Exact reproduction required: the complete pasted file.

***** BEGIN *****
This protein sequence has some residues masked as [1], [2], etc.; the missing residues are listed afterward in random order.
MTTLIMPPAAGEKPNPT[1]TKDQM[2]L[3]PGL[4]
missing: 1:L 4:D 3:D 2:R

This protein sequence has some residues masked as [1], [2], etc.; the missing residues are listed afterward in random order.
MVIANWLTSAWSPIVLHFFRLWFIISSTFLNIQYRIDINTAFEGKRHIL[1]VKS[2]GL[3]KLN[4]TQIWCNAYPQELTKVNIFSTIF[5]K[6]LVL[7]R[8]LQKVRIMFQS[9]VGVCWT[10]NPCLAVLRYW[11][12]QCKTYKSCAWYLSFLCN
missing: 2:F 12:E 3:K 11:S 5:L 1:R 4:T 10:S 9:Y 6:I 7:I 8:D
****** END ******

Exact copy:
This protein sequence has some residues masked as [1], [2], etc.; the missing residues are listed afterward in random order.
MTTLIMPPAAGEKPNPT[1]TKDQM[2]L[3]PGL[4]
missing: 1:L 4:D 3:D 2:R

This protein sequence has some residues masked as [1], [2], etc.; the missing residues are listed afterward in random order.
MVIANWLTSAWSPIVLHFFRLWFIISSTFLNIQYRIDINTAFEGKRHIL[1]VKS[2]GL[3]KLN[4]TQIWCNAYPQELTKVNIFSTIF[5]K[6]LVL[7]R[8]LQKVRIMFQS[9]VGVCWT[10]NPCLAVLRYW[11][12]QCKTYKSCAWYLSFLCN
missing: 2:F 12:E 3:K 11:S 5:L 1:R 4:T 10:S 9:Y 6:I 7:I 8:D